A Louth pensioner who smothered her disabled partner following an argument at their home has admitted a charge of murder.
Lynn Stallard, 67, of Eastfield Road, had previously denied the murder of Louis Spires, 68, and was due to stand trial in front of a jury in November.
But on Monday at Lincoln Crown Court she changed her plea to guilty and was remanded in custody to be sentenced on a later date.
James House QC, prosecuting, told the court the couple were involved in a volatile relationship for 18 years before Stallard smothered Mr Spires with either a pillow or a cushion as he lay on a settee in their home.
The court was told Stallard had a previous conviction in 1988 for unlawfully wounding a previous partner. She had also received a police caution following an incident in which she struck Mr Spires with a poker, causing a burn and bruising.
And police had been called to the couple’s home on a number of occasions to deal with reports of domestic violence which in the main were allegations that Mr Spires had assaulted Stallard.
Mr House said: “Louis Spires was registered disabled. He was an alcoholic and he was registered as partially sighted. He had limited mobility.
“It was a relationship of about 18 years in duration. She had for much of that time acted as his carer as his condition deteriorated.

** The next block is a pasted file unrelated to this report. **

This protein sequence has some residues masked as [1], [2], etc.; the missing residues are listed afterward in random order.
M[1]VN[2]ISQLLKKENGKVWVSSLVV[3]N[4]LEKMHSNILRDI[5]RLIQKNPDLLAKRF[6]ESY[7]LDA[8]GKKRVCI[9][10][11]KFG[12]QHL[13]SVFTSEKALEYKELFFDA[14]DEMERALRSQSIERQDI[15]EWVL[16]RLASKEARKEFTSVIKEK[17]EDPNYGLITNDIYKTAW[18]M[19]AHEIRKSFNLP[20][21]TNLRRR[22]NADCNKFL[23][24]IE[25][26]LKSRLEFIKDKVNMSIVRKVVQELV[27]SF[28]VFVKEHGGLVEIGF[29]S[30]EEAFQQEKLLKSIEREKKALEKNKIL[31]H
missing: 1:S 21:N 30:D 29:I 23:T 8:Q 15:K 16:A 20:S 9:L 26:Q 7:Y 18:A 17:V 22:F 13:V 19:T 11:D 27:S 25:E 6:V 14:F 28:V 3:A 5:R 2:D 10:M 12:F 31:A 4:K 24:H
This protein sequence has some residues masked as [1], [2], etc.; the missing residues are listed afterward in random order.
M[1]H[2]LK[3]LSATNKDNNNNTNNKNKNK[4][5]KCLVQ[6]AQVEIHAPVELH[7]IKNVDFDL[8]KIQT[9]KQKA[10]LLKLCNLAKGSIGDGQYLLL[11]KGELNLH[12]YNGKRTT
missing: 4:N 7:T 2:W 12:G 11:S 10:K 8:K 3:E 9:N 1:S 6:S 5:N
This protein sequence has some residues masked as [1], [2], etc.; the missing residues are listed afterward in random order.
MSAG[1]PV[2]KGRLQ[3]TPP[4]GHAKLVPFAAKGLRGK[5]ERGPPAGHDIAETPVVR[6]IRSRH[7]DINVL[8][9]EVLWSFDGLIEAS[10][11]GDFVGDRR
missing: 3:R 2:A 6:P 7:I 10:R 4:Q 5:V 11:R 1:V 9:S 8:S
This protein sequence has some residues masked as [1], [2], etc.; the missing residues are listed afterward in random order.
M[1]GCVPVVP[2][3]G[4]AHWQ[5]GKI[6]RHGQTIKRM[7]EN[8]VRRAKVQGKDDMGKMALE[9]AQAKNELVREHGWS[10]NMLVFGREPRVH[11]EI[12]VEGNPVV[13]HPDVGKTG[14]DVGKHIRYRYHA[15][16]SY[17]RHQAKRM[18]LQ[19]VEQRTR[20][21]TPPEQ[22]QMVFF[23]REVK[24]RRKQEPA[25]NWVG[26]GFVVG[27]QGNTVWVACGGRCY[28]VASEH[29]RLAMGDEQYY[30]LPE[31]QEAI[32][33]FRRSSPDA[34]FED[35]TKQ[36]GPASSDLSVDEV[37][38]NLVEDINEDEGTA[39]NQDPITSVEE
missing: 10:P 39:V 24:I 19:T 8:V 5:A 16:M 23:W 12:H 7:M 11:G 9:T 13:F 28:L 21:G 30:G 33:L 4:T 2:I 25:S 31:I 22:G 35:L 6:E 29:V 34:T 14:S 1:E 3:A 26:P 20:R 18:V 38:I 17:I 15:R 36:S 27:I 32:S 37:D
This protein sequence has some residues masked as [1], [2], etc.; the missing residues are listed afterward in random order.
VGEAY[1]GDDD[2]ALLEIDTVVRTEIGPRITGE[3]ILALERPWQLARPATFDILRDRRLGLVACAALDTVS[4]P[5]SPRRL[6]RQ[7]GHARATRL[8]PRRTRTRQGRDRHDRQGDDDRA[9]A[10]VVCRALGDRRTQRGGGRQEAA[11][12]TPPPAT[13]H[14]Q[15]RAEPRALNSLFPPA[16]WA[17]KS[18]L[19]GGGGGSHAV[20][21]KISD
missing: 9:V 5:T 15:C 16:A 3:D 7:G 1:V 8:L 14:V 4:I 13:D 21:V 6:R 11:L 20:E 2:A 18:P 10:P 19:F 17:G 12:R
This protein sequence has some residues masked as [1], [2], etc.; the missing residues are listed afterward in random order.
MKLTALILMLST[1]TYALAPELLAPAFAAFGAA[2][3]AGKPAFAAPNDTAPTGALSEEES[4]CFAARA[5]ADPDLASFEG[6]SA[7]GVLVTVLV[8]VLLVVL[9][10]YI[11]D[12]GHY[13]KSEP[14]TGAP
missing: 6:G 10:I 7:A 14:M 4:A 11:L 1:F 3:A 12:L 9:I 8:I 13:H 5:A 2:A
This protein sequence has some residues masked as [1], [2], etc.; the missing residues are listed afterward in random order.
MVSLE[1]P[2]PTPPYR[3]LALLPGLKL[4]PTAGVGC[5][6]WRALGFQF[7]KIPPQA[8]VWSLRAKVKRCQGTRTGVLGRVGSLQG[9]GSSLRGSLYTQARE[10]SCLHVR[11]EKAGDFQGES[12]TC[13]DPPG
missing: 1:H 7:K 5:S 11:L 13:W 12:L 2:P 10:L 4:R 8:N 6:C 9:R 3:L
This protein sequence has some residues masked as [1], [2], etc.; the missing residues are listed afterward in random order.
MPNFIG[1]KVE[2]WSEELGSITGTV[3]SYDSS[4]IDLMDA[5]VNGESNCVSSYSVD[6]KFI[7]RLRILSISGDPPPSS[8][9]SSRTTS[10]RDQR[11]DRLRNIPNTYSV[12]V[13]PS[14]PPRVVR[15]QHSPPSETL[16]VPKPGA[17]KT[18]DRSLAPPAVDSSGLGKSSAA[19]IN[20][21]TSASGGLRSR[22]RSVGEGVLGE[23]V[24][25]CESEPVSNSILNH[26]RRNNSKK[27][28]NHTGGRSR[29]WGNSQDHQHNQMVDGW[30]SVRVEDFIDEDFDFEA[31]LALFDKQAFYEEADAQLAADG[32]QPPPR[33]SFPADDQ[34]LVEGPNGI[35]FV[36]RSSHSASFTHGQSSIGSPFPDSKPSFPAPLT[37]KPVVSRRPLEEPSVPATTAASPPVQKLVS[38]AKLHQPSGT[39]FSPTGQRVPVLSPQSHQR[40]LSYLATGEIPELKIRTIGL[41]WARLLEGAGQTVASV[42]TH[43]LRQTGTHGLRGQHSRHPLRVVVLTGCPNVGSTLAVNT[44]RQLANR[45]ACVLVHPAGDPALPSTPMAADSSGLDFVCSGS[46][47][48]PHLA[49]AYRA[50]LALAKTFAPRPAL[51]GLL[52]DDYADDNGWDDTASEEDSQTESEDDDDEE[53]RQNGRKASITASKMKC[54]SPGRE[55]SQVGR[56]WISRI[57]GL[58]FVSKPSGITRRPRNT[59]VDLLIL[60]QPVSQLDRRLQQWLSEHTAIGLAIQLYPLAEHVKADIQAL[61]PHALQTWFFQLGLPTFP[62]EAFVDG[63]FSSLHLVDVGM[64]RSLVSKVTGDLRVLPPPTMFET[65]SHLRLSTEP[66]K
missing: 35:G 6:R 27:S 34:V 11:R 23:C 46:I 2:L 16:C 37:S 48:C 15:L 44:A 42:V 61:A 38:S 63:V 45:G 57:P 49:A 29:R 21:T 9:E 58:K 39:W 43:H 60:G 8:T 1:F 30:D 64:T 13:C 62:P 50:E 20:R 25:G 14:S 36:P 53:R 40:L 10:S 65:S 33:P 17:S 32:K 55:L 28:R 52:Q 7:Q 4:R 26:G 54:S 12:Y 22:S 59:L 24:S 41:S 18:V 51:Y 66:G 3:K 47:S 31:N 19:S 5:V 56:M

“It is apparent that there was a history of domestic violence. It was volatile at times. The police had been called to incidents. There were a significant number of calls made by Stallard to the police as a result of her being assaulted by the deceased.
“It is clear from text messages sent in the week before that things were not going well. Those that read them put it down to the fact that this was a volatile relationship.”
On the afternoon of May 15, Stallard made a number of phone calls telling people she had killed Mr Spires, the court was told.
As a result police were sent to the house and found the body of Mr Spires.
Stallard told officers: “It was all my fault. We had an argument. I snapped.
“We had a fight. I put a pillow over his head and sat on him.”
Andrew Campbell-Tiech QC, defending, described Stallard as ‘a polite and caring woman’.
He said: “It is a dreadful tragedy that neither of them could find a way through the inevitable conflict that such a relationship engendered.
“She is consumed with guilt. She feels her life is over. This is a tragic case.”
Judge Michael Heath remanded Stallard in custody to await sentence.
He told her: “The sentence I will have to pass on you is prescribed by law. It is life imprisonment but I have to decide how long you should serve before the parole board can consider you for release.”